Figure 1
Figure 1

Induction kinetics of N-starvation-induced genes. Leaf sheaths (a and c) and roots (b and d) of rice seedlings at six-leaf stage were harvested at 3 h, 6 h, 12 h, 1 d, and 2 d after N-starvation and -sufficient treatments were applied. NRT2.3 (a and b) and AMT2.1 (c and d) were used to investigate induction kinetics.

Figure 2
Figure 2

Analyses of N-metabolism genes by RT-PCR. (a-f) Transcript levels of OsAMT1.1, OsAMT2.1, OsAMT3.2, OsNAR2.2, OsNR, and OsNRT2.3 were measured in leaf sheaths sampled from seedlings grown under N-sufficient (N+) or -deficient (N-) conditions. (g-k) Transcript levels of OsAMT2.1, OsNR, OsNRT2.2, OsASN, and OsPEPC were measured in roots sampled from seedlings grown under N+ or N- conditions. Levels were relative amounts against OsUbi expression.

We constructed eight cDNA libraries from two biological replicates of leaf sheaths and roots from plants grown under deficient or sufficient conditions. Sequencing those libraries resulted in the identification of 40,756,549 and 41,703,971 paired-end reads (202-nucleotide read length) from the sheaths and roots, respectively. The generated reads were then aligned to the rice genome (IRGSP/RAP build 5 data set) [27,28] by applying Bowtie [29] and TopHat2 programs [30]. In all, 86% of the reads from the sheaths and 69% from the roots were mapped to the reference genome, for which nearly 87% were correctly aligned and approximately 98% of them had unique locations in that genome (Table 1).
Table 1

Analysis of RNA-Seq data from rice seedlings


Leaf sheaths


Total reads



Mapped readsa

34,863,681 (85.5%)

28,612,070 (68.6%)

Paired-end mapped readsb

29,808,452 (85.2%)

25,178,621 (88.1)

Uniquely mapped readsc

33,964,261 (97.4%)

28,057,411 (98.1%)

aReads were aligned to the rice genome by Bowtie and TopHat2.

bPaired-end mapped reads.

cReads were aligned to only one location in the genome.

Transcript profiles of the RNA-Seq data were analyzed by calculating the reads per kilo base per million reads (RPKM). The sequenced RNA covered 33,782 annotated genes, accounting for 86.2% and 86.7% of those genes in the sheaths and roots, respectively. In addition, 2,986 novel transcripts were detected. Transcripts with low RPKM values were removed because they may not have been reliable due to low abundance or statistical faults. Among the 36,768 transcripts, 26,699 had RPKM ≥ 2. Of those, 22,992 were present in the leaf sheaths, 24,087 in the roots, and 18,319 in both. We identified 6,319 transcripts that were uniquely expressed in the sheaths (2,612) or roots (3,707).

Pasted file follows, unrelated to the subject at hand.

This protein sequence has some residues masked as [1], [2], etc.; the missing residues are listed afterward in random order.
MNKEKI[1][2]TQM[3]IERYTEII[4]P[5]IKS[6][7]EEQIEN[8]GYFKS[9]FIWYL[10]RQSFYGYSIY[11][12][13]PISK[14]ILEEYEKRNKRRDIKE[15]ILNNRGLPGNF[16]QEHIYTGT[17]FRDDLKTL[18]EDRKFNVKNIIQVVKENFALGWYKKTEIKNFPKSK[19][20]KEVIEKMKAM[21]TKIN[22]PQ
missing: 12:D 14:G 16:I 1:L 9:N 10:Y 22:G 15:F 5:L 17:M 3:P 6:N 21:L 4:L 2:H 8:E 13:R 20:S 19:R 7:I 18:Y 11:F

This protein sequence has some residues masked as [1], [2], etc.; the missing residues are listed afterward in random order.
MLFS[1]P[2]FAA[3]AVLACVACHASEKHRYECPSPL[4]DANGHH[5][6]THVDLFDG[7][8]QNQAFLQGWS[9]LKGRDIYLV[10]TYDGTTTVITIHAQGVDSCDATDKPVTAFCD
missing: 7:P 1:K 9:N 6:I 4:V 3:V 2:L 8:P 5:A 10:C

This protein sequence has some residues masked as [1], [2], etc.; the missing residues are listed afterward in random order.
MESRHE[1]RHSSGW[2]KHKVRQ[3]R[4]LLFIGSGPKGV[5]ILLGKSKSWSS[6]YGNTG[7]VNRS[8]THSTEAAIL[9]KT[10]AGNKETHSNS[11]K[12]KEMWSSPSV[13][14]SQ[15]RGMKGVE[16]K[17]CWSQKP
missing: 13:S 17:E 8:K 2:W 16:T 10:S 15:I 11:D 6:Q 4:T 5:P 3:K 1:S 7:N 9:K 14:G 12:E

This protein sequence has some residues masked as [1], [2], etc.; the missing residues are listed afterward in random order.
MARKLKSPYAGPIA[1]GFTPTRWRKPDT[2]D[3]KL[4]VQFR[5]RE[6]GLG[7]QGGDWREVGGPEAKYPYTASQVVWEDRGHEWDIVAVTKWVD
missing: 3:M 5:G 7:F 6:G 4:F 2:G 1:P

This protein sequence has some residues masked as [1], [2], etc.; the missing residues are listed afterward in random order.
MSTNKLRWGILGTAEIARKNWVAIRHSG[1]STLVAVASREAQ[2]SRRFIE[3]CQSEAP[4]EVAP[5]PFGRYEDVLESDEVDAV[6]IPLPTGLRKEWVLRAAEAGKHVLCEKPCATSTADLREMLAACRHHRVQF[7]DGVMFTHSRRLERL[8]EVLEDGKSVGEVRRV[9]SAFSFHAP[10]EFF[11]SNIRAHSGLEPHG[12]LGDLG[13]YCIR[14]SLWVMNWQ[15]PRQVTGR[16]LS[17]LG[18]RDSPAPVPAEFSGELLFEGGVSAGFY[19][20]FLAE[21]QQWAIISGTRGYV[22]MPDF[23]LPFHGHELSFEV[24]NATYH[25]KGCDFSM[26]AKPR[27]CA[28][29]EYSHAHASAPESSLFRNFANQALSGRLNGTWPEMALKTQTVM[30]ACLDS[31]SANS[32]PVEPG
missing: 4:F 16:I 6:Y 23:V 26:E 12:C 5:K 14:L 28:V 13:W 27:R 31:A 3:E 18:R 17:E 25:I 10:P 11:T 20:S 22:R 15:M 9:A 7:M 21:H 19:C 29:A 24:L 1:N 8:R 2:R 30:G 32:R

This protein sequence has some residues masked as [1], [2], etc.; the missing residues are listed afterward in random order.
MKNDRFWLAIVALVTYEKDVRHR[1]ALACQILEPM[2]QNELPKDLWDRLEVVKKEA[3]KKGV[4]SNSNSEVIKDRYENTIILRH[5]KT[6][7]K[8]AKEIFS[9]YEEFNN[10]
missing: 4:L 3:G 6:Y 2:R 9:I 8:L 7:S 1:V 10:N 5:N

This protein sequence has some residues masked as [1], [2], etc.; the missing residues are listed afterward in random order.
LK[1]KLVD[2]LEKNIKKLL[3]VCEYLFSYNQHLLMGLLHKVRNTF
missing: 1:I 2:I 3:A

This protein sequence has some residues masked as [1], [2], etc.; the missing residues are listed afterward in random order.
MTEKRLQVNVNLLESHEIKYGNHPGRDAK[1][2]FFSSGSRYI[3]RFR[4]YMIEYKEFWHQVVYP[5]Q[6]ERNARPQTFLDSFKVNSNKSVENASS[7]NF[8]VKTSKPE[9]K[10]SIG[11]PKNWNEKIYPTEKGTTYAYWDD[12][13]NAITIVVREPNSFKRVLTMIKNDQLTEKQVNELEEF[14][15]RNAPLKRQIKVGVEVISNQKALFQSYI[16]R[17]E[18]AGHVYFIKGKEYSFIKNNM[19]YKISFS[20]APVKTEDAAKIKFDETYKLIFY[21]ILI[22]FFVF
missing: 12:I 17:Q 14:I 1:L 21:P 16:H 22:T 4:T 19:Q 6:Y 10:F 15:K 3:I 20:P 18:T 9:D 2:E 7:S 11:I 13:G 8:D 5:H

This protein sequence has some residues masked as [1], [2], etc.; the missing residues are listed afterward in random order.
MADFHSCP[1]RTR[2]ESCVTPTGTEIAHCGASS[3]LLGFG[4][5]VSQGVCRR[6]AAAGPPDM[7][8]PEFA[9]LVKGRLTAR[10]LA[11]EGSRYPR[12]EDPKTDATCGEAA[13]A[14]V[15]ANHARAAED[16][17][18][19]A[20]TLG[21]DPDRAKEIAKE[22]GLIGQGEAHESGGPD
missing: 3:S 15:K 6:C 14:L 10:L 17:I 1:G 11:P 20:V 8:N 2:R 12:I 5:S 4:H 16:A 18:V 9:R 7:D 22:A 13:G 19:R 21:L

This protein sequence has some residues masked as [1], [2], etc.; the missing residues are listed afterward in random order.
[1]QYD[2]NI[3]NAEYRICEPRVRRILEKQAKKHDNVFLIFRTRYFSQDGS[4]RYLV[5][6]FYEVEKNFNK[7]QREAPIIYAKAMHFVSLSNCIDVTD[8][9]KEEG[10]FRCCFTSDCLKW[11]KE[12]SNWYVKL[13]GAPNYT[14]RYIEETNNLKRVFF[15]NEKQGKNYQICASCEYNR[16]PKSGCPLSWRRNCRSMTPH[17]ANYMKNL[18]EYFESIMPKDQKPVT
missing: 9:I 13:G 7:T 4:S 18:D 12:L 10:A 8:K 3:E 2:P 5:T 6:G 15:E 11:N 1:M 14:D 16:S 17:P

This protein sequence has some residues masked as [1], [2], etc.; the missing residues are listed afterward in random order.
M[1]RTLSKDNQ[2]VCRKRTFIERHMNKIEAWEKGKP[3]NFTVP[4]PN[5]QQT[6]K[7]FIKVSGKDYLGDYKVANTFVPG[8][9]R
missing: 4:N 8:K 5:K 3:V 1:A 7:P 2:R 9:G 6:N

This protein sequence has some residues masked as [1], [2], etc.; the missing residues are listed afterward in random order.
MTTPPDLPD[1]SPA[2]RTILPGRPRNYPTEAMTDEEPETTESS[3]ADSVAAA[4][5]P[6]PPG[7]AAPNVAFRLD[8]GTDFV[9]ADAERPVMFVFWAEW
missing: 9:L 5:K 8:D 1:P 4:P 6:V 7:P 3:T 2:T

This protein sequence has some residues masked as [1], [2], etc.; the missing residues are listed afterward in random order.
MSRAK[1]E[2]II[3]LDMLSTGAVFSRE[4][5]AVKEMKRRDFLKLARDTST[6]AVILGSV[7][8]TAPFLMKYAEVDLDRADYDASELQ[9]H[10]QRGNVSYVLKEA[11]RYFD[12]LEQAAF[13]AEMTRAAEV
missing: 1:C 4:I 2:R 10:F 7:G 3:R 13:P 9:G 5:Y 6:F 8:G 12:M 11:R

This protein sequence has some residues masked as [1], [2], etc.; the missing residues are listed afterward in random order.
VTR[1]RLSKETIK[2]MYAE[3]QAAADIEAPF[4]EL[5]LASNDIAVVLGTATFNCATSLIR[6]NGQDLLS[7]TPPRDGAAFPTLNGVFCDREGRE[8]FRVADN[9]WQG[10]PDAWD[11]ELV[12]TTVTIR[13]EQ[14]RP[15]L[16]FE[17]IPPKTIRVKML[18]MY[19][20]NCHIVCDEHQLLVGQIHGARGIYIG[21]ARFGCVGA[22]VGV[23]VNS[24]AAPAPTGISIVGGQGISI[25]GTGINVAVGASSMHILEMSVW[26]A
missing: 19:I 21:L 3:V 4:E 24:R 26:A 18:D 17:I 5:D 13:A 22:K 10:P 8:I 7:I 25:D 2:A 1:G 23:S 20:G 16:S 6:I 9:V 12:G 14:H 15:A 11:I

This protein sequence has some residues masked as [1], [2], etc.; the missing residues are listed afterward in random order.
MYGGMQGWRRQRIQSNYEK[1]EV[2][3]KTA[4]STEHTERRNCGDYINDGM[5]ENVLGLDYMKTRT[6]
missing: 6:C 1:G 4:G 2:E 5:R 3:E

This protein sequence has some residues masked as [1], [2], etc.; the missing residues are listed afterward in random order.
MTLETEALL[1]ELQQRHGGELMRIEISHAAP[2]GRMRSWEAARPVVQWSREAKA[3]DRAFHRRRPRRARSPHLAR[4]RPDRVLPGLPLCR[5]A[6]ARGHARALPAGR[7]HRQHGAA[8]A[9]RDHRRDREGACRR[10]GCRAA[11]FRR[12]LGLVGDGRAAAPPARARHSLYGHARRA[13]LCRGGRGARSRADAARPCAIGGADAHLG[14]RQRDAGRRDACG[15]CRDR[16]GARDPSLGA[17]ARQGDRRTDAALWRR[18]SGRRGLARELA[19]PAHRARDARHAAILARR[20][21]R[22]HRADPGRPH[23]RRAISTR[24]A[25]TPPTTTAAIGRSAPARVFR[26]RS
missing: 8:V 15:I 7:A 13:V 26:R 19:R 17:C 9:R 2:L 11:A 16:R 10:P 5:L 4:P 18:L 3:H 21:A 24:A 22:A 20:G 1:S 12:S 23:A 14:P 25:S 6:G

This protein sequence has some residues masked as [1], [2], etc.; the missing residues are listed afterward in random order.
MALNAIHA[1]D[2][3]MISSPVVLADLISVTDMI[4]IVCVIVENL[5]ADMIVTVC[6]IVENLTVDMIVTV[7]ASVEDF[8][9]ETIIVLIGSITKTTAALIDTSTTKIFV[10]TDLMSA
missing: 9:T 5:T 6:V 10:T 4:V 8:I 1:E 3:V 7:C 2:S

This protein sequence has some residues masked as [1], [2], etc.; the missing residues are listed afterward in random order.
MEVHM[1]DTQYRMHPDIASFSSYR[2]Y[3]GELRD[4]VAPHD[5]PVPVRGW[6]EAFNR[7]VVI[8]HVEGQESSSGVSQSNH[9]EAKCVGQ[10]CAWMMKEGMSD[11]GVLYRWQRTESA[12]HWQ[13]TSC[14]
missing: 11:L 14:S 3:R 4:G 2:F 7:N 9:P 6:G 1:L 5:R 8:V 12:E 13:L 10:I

Among the transcriptionally active transcripts, the top 500 most highly expressed were identified from the leaf sheath (Additional file 1) and roots (Additional file 2) under N-limited conditions. In both organ types, the most frequent transcripts functioned for protein synthesis, protein degradation, photosynthesis, stress responses, TFs, and DNA synthesis. Transcripts involved in lipid metabolism, transport, secondary metabolism, and amino acid metabolism were also common.

Differential expression of transcripts due to N-deficiency

Comparing transcript abundances revealed 1,650 transcripts that were differentially expressed (fold-change ≥ 2; p ≤ 0.05) due to a deficient N supply (Additional files 3 and 4). Among them, 1,158 were differentially expressed in the leaf sheaths and 492 in the roots. Of those identified in the N-deficient sheaths, 548 transcripts were up-regulated and 610 transcripts were down-regulated. In the N-deficient roots, 276 transcripts were up-regulated and 216 were down-regulated. To gain insight into the effect of N status on transcript expression profiles, we illustrated expression patterns with a heat map obtained via hierarchical cluster analysis (Additional file 5). This clustering revealed the relatedness of the various transcripts.